$999 FCP to Avid Symphony crossgrade offer

Posted by Sprocketz 
Re: $999 FCP to Avid Symphony crossgrade offer
May 01, 2012 12:59AM
The new Smoke pretty much IS an NLE. It's quite different from the old version, and all functions happen in the same window setup now, pretty much. Before, it wasn't really designed for cutting in. Now it is, from what I've seen, and it's very similar to the NLEs we're all used to using.

Re: $999 FCP to Avid Symphony crossgrade offer
May 01, 2012 08:25AM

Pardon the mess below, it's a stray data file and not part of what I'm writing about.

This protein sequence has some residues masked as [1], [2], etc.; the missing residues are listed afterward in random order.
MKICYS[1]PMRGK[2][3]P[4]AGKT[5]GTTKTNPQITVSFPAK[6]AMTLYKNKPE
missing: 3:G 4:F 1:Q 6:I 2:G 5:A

I haven't seen Smoke 2013 in person or tried it out, so I only know what I know about Smoke and Flame from their slightly older distant relatives. And I only make inferences from what I see in the snapshots of the UI. And it doesn't seem like that much has changed as far as user operations are concerned. Pretty much they re-did the edit desk and added batch. As far as an NLE is concerned, Smoke is probably more effective for shortform jobs than Adobe Production Premium, because everything can be done in the same machine without roundtripping. However, what I consider a robust NLE isn't about having fancy finishing tools, but robust media management for anything from offline/online workflows, good search tools, and a system capable of handling a large bulk of rushes. And that is on top of a precise editing system with good audio editing tools.